Poorer inhibitory control was related to greater food intake across meals varying in portion size: A randomized crossover trial

Paige M. Cunningham, Liane S. Roe, Alaina L. Pearce, Kathleen Loralee Keller, Barbara J. Rolls

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Individuals eat more food when larger portions are served, and this portion size effect could be influenced by inhibitory control (the ability to suppress an automatic response). Inhibitory control may also relate to obesogenic meal behaviors such as eating faster, taking larger bites, and frequent switching between meal components (such as bites of food and sips of water). In a randomized crossover design, 44 adults ate lunch four times in the laboratory. Lunch consisted of a pasta dish that was varied in portion size (400, 500, 600, or 700 g) along with 700 g of water. Meals were video-recorded to assess meal duration and bite and sip counts, which were used to determine mean eating rate (g/min), mean bite size (g/bite), and number of switches between bites and sips. Participants completed a food-specific stop-signal task, which was used to calculate Stop-Signal Reaction Time (SSRT). Across participants, SSRT values ranged from 143 to 306 msec, where greater SSRT indicates poorer inhibitory control. As expected, serving larger portions increased meal intake (p < 0.0001); compared to the smallest portion, intake of the largest increased by 121 ± 17 g (mean ± SEM). SSRT did not moderate the portion size effect (p = 0.34), but individuals with poorer inhibitory control ate more across all meals: 24 ± 11 g for each one SD unit increase in SSRT (p = 0.035). SSRT was not related to eating rate or bite size (both p > 0.13), but poorer inhibitory control predicted greater switching between bites and sips, such that 1.5 ± 0.7 more switches were made during meals for each one SD unit increase in SSRT (p = 0.03). These findings indicate that inhibitory control can contribute to overconsumption across meals varying in portion size, potentially in part by promoting switching behavior.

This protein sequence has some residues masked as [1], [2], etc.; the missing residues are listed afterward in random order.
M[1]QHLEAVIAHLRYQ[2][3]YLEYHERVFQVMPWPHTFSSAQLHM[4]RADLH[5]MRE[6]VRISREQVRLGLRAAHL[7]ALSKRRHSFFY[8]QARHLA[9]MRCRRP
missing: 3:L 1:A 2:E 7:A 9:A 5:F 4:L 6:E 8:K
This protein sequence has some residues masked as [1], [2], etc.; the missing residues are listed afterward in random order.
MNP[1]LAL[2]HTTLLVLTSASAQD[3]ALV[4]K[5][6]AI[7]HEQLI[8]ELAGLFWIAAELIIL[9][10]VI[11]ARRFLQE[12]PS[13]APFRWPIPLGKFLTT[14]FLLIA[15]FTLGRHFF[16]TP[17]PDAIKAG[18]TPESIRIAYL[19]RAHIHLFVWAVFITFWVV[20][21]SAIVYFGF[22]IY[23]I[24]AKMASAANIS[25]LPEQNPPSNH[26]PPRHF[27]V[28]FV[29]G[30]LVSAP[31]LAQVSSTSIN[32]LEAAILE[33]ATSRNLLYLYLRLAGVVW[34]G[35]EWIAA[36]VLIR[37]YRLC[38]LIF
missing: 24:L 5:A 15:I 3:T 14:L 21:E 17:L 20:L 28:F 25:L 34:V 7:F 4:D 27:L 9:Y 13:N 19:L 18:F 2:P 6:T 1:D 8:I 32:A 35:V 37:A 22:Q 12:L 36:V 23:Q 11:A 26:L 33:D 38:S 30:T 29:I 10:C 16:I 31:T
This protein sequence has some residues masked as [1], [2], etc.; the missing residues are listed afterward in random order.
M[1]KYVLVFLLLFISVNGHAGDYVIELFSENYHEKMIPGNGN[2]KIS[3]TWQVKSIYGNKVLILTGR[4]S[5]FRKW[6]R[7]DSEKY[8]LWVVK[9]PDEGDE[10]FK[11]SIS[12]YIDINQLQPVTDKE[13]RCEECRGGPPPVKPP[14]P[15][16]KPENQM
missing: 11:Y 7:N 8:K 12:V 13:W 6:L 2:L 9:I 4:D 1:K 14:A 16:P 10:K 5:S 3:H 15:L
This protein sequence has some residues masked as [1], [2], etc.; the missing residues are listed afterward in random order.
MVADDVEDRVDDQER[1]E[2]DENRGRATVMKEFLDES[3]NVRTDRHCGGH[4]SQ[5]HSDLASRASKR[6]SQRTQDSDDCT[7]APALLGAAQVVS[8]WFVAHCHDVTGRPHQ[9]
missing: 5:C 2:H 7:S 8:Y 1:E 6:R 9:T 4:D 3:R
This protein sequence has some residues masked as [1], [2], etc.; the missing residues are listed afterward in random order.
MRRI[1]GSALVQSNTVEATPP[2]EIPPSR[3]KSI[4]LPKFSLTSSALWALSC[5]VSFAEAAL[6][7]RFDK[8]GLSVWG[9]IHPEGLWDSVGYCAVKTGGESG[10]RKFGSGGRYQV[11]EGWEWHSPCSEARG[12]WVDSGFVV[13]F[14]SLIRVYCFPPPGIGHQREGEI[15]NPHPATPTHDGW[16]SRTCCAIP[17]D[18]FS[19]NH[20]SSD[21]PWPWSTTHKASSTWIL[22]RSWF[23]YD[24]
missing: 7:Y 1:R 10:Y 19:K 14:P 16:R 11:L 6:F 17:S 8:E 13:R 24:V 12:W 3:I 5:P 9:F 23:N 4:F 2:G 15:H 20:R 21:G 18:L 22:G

Original languageEnglish (US)
Article number107168
StatePublished - Mar 1 2024

All Science Journal Classification (ASJC) codes

  • General Psychology
  • Nutrition and Dietetics

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